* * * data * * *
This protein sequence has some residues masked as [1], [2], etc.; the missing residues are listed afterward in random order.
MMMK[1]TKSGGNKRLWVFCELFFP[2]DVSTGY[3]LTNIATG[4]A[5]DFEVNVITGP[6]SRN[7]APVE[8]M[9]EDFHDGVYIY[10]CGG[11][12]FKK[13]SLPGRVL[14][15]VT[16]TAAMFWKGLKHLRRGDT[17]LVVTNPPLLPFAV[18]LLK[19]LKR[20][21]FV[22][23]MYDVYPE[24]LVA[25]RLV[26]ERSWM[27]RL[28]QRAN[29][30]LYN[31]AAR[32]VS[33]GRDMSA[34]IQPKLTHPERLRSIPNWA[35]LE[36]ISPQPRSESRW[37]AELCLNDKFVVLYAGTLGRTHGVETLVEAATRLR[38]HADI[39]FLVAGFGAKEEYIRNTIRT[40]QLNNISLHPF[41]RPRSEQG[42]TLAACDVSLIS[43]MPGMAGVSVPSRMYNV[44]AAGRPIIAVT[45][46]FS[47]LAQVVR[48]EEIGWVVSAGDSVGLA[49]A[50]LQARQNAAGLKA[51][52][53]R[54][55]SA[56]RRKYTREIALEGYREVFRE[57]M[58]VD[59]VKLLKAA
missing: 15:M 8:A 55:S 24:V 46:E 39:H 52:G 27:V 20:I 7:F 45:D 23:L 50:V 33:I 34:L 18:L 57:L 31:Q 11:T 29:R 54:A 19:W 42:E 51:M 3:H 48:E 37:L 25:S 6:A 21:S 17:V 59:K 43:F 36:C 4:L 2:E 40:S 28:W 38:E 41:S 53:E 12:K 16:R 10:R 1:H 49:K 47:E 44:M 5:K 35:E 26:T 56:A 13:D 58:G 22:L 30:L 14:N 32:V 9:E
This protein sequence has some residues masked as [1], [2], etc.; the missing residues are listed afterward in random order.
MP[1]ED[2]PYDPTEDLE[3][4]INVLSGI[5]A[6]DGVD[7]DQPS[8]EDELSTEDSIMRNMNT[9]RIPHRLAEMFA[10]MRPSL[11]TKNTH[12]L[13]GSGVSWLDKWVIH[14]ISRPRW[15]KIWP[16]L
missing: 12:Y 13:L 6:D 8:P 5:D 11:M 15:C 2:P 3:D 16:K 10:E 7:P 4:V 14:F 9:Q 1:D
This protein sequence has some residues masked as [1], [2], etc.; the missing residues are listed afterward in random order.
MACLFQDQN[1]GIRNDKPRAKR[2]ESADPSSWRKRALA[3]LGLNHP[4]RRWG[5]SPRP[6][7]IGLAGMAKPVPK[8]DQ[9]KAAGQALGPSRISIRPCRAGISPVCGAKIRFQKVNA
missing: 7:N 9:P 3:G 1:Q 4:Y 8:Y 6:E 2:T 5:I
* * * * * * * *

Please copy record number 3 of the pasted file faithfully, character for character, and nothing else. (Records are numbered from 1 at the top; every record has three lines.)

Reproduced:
This protein sequence has some residues masked as [1], [2], etc.; the missing residues are listed afterward in random order.
MACLFQDQN[1]GIRNDKPRAKR[2]ESADPSSWRKRALA[3]LGLNHP[4]RRWG[5]SPRP[6][7]IGLAGMAKPVPK[8]DQ[9]KAAGQALGPSRISIRPCRAGISPVCGAKIRFQKVNA
missing: 7:N 9:P 3:G 1:Q 4:Y 8:Y 6:E 2:T 5:I